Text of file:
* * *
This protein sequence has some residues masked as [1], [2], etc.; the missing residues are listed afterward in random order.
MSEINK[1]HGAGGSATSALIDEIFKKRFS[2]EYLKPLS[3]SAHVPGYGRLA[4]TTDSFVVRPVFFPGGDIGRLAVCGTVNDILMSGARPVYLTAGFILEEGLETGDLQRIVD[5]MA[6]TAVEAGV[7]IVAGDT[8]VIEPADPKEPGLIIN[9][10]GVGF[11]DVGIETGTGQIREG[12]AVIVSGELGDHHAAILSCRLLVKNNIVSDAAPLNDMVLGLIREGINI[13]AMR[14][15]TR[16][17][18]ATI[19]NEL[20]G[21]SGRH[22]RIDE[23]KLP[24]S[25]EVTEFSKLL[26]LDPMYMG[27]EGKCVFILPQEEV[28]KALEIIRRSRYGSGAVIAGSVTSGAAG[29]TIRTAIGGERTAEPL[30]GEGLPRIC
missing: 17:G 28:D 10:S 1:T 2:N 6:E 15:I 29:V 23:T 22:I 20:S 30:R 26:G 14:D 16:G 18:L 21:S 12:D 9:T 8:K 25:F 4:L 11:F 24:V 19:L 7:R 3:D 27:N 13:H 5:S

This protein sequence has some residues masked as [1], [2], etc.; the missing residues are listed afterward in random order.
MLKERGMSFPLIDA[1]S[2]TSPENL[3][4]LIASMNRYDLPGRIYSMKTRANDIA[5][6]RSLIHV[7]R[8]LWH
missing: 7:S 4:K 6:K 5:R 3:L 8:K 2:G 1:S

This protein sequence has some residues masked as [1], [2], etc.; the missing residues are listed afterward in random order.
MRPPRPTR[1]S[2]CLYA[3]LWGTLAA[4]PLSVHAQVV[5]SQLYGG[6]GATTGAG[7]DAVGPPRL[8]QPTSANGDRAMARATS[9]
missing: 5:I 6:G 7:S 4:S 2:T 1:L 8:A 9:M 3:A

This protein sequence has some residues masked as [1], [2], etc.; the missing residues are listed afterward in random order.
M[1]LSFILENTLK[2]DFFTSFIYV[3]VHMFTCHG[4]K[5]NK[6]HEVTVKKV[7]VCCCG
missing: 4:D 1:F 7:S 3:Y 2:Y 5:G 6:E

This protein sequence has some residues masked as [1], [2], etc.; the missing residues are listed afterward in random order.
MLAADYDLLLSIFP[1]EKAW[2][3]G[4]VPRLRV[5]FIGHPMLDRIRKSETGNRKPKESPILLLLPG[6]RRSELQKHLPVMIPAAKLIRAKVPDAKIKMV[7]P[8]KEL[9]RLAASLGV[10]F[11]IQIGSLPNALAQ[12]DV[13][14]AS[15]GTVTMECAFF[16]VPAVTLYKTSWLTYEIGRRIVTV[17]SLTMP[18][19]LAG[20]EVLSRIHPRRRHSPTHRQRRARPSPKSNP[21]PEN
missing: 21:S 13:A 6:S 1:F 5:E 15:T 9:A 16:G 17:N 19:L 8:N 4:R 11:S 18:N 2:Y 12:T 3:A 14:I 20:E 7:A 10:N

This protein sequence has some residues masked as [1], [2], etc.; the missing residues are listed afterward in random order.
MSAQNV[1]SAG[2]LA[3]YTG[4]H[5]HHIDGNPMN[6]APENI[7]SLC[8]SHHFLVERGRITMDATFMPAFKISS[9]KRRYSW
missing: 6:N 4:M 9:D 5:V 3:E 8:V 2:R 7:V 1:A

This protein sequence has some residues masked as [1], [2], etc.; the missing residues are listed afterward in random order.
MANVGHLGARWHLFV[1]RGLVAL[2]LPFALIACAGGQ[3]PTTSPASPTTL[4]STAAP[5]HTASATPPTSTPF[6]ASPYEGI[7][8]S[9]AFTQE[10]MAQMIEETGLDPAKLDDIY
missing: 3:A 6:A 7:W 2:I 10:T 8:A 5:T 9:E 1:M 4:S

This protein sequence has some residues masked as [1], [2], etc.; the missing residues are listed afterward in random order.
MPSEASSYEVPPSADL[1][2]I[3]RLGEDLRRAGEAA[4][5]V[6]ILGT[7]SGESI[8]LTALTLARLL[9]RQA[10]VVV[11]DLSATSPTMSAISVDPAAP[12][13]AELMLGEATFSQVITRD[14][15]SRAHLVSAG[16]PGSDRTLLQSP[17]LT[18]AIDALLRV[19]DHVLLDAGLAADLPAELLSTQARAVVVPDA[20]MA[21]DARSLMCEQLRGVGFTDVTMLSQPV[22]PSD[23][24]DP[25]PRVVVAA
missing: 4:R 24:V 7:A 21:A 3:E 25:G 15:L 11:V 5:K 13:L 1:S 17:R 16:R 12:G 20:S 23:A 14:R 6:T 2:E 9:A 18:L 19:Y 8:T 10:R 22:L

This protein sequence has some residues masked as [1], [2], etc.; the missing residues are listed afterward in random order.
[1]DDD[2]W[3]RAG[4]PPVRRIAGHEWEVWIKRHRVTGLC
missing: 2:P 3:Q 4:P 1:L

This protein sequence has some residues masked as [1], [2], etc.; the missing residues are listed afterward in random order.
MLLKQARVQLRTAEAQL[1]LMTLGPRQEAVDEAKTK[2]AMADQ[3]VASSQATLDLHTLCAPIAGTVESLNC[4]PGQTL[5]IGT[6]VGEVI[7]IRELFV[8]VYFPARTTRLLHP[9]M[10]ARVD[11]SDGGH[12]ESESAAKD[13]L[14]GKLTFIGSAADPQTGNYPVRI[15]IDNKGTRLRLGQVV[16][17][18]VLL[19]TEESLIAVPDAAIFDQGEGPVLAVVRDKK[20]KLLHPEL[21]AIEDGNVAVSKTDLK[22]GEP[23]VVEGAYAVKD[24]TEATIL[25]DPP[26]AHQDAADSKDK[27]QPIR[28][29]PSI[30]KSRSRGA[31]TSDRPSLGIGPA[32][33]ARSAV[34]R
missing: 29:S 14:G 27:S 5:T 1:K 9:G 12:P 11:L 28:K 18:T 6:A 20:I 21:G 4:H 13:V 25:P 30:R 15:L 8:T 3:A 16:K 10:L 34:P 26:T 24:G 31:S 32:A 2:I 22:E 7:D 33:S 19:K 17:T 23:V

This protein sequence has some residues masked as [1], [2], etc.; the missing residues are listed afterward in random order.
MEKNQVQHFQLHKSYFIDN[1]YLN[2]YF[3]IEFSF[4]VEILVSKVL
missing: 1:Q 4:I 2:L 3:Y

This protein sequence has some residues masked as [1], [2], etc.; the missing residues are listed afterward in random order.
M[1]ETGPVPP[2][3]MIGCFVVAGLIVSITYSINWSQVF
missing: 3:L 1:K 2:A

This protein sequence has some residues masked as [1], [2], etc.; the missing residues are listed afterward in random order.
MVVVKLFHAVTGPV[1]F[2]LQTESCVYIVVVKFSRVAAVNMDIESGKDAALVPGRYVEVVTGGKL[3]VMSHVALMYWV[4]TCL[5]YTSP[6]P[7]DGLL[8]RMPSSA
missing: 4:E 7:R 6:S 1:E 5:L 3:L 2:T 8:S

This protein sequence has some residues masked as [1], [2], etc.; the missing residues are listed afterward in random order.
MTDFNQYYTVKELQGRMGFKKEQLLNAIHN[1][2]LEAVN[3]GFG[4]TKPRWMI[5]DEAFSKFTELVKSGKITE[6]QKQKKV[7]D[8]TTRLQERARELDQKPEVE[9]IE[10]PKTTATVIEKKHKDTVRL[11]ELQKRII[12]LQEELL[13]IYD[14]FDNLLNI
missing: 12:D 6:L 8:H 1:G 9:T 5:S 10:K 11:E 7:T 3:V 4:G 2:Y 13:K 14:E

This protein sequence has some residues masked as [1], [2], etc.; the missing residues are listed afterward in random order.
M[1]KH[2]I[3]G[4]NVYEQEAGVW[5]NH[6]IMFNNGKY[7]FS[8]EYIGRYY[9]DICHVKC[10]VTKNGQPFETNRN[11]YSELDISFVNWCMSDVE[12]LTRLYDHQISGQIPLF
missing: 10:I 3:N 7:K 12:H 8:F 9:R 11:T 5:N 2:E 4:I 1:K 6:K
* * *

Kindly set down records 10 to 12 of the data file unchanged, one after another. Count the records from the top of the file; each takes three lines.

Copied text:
This protein sequence has some residues masked as [1], [2], etc.; the missing residues are listed afterward in random order.
MLLKQARVQLRTAEAQL[1]LMTLGPRQEAVDEAKTK[2]AMADQ[3]VASSQATLDLHTLCAPIAGTVESLNC[4]PGQTL[5]IGT[6]VGEVI[7]IRELFV[8]VYFPARTTRLLHP[9]M[10]ARVD[11]SDGGH[12]ESESAAKD[13]L[14]GKLTFIGSAADPQTGNYPVRI[15]IDNKGTRLRLGQVV[16][17][18]VLL[19]TEESLIAVPDAAIFDQGEGPVLAVVRDKK[20]KLLHPEL[21]AIEDGNVAVSKTDLK[22]GEP[23]VVEGAYAVKD[24]TEATIL[25]DPP[26]AHQDAADSKDK[27]QPIR[28][29]PSI[30]KSRSRGA[31]TSDRPSLGIGPA[32][33]ARSAV[34]R
missing: 29:S 14:G 27:S 5:T 1:K 9:G 12:P 11:L 28:K 18:T 6:A 20:I 21:G 4:H 13:V 25:P 30:R 15:L 8:T 3:A 16:K 10:L 34:P 26:T 24:G 31:S 32:A 2:I 22:E 7:D 33:S 19:K 17:T 23:V

This protein sequence has some residues masked as [1], [2], etc.; the missing residues are listed afterward in random order.
MEKNQVQHFQLHKSYFIDN[1]YLN[2]YF[3]IEFSF[4]VEILVSKVL
missing: 1:Q 4:I 2:L 3:Y

This protein sequence has some residues masked as [1], [2], etc.; the missing residues are listed afterward in random order.
M[1]ETGPVPP[2][3]MIGCFVVAGLIVSITYSINWSQVF
missing: 3:L 1:K 2:A